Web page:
Spokane Journal of Business



The Journal’s View: WSU medical school kickoff is cause for celebration


The Washington State University Elson S. Floyd College of Medicine will welcome its charter class of students tomorrow, Aug. 18, with a white coat ceremony to signify their entry into the medical profession.

The event will focus on new beginnings for future physicians, but it also marks the triumphant end of a years-long effort to bring a dedicated, four-year medical school to Spokane. While tomorrow all eyes will be on the future, as they should be, now is a good time to reflect on the hard work by a number of businesspeople, politicians, and civic leaders that made the medical school a reality. 

Conversations started well over a decade ago about development of a medical school here. The University of Washington has had the only public medical school in a five-state region—Washington, Oregon, Idaho, Montana, and Wyoming. Some first- and second-year students have received training in Spokane since the early 1970s, but visionaries believed the community would benefit from a dedicated medical school of its own.

While it would be a fool’s errand to try to name everybody who was involved in those initial efforts, retired Greater Spokane Incorporated CEO Rich Hadley deserves mention for keeping the conversation alive in those early days. Hadley was among the first to see the potential of such a school and remained a catalytic force as the medical school became a distinct possibility, then a reality. 

Later, he and Umpqua Bank executive Marty Dickinson led a group called Leaders for a WSU Medical School that was intended to serve as a community voice on the need to educate more physicians in the Spokane area.  That group played a role in getting a law passed amending a 98-year-old statute that gave the University of Washington exclusive rights to provide medical education in the state, thereby clearing the way for the WSU school.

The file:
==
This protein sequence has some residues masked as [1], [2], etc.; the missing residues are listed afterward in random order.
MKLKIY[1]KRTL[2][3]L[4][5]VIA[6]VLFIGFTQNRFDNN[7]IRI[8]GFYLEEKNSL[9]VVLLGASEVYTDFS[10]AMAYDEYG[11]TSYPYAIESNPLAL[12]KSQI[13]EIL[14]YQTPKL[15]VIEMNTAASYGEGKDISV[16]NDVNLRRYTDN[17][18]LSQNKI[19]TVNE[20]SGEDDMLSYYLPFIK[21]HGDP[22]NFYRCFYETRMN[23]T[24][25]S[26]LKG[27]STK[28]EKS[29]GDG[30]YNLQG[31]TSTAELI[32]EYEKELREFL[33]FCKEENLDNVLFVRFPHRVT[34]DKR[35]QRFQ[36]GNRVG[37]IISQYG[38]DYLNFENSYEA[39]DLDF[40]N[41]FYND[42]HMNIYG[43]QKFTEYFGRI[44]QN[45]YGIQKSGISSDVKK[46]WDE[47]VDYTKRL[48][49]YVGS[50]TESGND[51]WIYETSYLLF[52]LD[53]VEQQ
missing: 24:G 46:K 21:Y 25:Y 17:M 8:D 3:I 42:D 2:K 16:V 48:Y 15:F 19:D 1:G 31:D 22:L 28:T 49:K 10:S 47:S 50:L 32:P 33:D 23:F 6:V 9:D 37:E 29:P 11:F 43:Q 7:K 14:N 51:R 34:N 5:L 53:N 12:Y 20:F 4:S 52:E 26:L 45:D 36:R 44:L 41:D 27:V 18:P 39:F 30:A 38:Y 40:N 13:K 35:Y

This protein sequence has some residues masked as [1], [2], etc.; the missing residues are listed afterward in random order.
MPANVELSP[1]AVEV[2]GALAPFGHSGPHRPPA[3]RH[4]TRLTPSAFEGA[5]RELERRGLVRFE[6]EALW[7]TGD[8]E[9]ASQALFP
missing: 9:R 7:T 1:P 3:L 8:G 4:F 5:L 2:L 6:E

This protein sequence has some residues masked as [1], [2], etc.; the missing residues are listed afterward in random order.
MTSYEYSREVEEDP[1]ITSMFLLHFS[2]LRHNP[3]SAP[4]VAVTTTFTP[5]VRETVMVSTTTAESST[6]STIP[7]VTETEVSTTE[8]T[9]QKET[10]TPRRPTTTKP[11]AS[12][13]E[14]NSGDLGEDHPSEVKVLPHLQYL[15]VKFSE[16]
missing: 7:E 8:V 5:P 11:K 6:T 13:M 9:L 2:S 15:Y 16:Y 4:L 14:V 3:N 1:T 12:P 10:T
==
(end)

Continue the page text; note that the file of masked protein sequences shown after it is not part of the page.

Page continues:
The school’s namesake, late WSU President Floyd, obviously deserves credit for his big role in developing the medical school. Working with then-state legislator—and later WSU Spokane Chancellor—Lisa Brown, Floyd initiated a study that laid the groundwork for the need and potential financial impact of a second medical school in the state. The duo worked together to secure funding for buildings for WSU’s pharmacy school and its nursing program as steps in creating a health-education campus in Spokane. 

Now, the first class of 60 medical students will start classes at the new medical school. According to WSU, all of those students either are from or have direct ties to Washington state. Whether they will remain in state and help to stem the shortage of primary-care providers in Eastern Washington remains to be seen, but their in-state roots bode well for the local health care system. 

Between the new medical school and the beefed-up physician training partnership between UW and Gonzaga University, the Spokane area stands to have a solid pipeline in place for producing new doctors. That bodes well for the Spokane business community as a whole.